Destructoid nominated Rise of Lyric for "Best Platformer" and "Best Nintendo Exclusive" for their "Best of E3" awards.[15] Metro was more critical in their preview and deemed Sonic Boom the worst game of Nintendo's E3 line-up, claiming "the very worst game in the line-up was Sega’s Sonic Boom, which was so unspeakably awful we couldn’t even force ourselves to play through the whole demo.[16] However, due to Stephen Frost's confirmation that the E3 demo was actually meant to show of the differences of the game compared to past Sonic games and did not fully represent the final product, pre-release reception is questionable. [17]

References[edit]

  1. ^ a b Kellie (2 June 2014). "Sonic Boom Games at E3 2014". SEGA Blog. Sega. Retrieved 2 June 2014. 
  2. ^ Karmali, Luke (3 June 2014). "Sonic Boom to Use CryEngine and Release Date Revealed". IGN News. IGN Entertainment. Retrieved 10 June 2014. 
  3. ^ "Sonic Boom Interview with Stephen Frost". Nintendo World Report. 2014-02-06. Retrieved 2014-03-01. 
  4. ^ "Sonic Boom - Road to review". GamesRadar. Retrieved 2014-03-01. 
  5. ^ "Big Red Button lead talks Sonic Boom gameplay". Destructoid. Retrieved 2014-03-01. 
  6. ^ Comments RSS. "SEGA Launches New Franchise Strategy for Sonic the Hedgehog with Sonic Boom". Blogs.sega.com. Retrieved 2014-03-01. 
  7. ^ McGee, Maxwell (June 2, 2014). "How Do The Two New Sonic Booms Compare?". GameSpot. Retrieved June 2, 2014. 
  8. ^ Parker, Kellie (29 May 2014). "Introducing Sticks to the Sonic Boom Franchise". SEGA Blog. Sega. Retrieved 29 May 2014. 
  9. ^ "SEGA and Nintendo Enter Exclusive Partnership for Sonic the Hedgehog". Sega of America. The Wall Street Journal. 17 May 2013. Retrieved 13 February 2014.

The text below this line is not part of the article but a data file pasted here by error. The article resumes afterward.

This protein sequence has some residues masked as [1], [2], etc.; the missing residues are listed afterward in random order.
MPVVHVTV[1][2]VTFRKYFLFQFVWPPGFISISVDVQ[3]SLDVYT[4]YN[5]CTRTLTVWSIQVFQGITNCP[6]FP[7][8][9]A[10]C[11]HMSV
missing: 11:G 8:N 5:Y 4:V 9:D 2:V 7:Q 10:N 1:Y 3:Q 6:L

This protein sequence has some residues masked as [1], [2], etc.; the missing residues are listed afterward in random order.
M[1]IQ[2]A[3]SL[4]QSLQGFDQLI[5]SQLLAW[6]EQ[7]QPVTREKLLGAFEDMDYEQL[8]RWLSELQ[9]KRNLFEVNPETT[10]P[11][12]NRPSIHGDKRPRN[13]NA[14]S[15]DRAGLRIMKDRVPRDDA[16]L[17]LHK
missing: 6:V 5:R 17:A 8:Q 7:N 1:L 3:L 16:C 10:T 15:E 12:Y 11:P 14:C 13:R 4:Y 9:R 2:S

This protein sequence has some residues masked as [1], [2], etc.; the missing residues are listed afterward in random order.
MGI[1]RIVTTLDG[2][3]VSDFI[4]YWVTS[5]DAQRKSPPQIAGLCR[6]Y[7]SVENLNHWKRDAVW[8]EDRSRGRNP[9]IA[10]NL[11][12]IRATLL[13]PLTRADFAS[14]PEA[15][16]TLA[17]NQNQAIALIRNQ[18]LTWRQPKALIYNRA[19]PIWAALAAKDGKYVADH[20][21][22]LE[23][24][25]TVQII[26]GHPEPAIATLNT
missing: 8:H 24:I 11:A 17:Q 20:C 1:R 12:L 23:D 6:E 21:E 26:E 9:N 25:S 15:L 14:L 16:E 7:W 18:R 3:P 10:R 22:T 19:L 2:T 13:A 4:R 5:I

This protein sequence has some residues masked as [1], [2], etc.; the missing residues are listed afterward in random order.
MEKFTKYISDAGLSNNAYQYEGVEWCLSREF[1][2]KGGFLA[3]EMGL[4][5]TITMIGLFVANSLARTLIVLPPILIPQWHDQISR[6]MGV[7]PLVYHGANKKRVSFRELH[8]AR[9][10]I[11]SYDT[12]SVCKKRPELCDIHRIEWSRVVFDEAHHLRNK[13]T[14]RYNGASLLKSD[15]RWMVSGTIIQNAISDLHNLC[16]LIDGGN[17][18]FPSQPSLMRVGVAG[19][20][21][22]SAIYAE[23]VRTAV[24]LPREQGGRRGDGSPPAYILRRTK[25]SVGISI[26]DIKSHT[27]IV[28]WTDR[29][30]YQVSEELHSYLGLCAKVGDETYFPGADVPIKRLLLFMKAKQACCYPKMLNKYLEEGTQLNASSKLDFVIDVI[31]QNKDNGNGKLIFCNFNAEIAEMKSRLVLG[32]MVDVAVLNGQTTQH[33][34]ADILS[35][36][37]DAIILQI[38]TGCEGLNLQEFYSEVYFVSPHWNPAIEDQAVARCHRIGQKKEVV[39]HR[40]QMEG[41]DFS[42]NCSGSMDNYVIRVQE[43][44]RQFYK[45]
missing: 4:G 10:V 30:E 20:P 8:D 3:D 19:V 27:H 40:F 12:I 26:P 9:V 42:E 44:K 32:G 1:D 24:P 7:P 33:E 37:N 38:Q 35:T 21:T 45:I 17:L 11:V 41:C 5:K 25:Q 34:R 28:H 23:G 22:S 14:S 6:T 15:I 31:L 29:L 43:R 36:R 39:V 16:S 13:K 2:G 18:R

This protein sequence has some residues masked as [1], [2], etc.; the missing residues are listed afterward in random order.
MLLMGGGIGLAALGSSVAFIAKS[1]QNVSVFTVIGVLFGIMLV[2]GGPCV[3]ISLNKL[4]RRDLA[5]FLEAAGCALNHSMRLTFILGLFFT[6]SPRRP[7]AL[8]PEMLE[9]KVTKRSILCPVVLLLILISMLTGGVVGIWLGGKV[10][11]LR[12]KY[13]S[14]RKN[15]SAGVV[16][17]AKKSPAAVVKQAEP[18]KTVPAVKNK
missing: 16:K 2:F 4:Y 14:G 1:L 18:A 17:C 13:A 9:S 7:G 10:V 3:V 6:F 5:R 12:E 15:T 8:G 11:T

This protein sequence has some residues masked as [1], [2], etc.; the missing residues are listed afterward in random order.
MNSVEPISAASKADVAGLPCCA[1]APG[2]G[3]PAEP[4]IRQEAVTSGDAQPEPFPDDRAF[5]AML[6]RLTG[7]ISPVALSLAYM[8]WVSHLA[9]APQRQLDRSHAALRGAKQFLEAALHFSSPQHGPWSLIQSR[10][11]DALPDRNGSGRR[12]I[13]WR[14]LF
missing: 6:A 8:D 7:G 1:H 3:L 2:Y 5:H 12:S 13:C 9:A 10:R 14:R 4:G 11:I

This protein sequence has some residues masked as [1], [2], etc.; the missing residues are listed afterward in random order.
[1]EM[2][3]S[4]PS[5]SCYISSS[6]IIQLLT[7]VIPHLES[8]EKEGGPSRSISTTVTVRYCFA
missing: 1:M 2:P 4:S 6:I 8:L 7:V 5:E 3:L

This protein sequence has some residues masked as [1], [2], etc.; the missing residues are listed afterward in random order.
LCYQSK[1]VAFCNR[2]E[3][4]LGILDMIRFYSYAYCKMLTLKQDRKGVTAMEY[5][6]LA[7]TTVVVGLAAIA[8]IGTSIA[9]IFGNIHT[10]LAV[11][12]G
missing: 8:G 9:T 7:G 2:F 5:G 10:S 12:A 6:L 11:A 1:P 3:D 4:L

10. ^ Yin-Poole, Wesley (May 17, 2013). "Sega Nintendo alliance announced for three Sonic exclusives on Wii U and 3DS". Eurogamer. Gamer Network. Archived from the original on February 7, 2014. Retrieved February 7, 2014. 
  11. ^ a b c d e f Lien, Tracey (February 6, 2014). "Sonic Boom gives Sega's series a new look, two new developers". Polygon. Vox Media. Archived from the original on February 6, 2014. Retrieved February 6, 2014. 
  12. ^ a b c d Corriea, Alexa Ray (February 6, 2014). "Why Sega handed Sonic over to Western studios and gave him a scarf". Polygon. Vox Media. Archived from the original on February 6, 2014. Retrieved February 6, 2014. 
  13. ^ Phillips, Tom (February 7, 2014). "Sega announces Sonic Boom for 3DS and Wii U". Eurogamer. Gamer Network. Archived from the original on February 7, 2014. Retrieved February 7, 2014. 
  14. ^ "海外『Sonic Boom』がタイトルを『ソニックトゥーン』に改め日本発売決定" (in Japanese). Gamestalk. Retrieved June 17, 2014. 
  15. ^ Aziz, Hamza. "Destructoid's Best of E3 2014 nominees!". Destructoid. Retrieved July 2014. 
  16. ^ "Hyrule Warriors hands-on preview – plus the misery of Sonic Boom". Metro. Retrieved July 2014. 
  17. ^ http://www.tssznews.com/2014/06/10/frost-responds-to-sonic-boom-gameplay-criticism/